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Everything posted by Andre

  1. Andre

    Happy Dance (WTNs)

    Very good observation. Thanks.
  2. Andre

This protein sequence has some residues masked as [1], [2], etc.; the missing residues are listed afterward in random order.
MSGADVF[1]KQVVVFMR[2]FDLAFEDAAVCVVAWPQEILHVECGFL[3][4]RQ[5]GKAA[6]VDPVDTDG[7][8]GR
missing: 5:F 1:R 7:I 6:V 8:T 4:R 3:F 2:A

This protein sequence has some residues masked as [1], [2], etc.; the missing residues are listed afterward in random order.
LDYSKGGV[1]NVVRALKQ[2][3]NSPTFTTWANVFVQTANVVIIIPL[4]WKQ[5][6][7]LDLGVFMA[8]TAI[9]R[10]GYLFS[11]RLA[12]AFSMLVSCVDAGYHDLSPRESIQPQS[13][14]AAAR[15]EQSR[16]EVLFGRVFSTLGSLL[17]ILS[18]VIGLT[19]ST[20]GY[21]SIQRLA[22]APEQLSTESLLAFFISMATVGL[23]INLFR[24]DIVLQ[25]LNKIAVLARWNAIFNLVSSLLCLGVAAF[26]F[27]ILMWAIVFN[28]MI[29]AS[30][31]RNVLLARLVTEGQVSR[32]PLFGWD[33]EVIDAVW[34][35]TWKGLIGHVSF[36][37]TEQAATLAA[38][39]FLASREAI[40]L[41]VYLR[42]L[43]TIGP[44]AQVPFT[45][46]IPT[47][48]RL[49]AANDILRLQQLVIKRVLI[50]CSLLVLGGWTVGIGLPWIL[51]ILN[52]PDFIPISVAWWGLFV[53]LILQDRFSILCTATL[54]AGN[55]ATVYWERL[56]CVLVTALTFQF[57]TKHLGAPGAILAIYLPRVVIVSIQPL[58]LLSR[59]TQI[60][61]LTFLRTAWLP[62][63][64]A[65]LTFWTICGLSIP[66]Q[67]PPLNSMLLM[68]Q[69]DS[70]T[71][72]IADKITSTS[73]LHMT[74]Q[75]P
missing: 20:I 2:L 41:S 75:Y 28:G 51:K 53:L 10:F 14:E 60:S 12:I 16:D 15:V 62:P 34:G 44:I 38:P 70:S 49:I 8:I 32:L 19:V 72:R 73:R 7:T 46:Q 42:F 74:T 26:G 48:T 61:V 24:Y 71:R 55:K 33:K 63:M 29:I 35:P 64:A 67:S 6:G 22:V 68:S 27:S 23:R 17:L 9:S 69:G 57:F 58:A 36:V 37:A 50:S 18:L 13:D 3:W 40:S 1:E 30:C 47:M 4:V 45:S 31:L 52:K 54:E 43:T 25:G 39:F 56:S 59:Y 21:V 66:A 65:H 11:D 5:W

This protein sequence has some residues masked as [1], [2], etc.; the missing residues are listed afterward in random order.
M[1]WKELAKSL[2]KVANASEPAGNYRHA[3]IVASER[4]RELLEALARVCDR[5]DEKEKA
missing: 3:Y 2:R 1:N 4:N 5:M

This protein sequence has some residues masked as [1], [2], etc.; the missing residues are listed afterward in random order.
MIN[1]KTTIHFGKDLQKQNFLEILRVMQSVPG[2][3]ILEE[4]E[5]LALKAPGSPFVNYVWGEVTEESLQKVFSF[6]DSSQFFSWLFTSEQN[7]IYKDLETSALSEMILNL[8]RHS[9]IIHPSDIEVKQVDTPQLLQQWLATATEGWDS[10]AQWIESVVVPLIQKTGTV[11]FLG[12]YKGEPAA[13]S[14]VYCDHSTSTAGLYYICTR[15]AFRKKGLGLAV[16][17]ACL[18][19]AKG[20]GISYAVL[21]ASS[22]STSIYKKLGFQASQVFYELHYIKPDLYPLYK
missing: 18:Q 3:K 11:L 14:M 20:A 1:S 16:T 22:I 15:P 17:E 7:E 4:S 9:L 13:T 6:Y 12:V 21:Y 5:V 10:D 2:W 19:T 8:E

Happy Dance (WTNs)

    Greetings Mark, A very impressive sale ! A silly question if I may, Did they ask to see the labels before and inspected the bottles ? Was it one choice or did they choose from several reccomendations ? Thanks,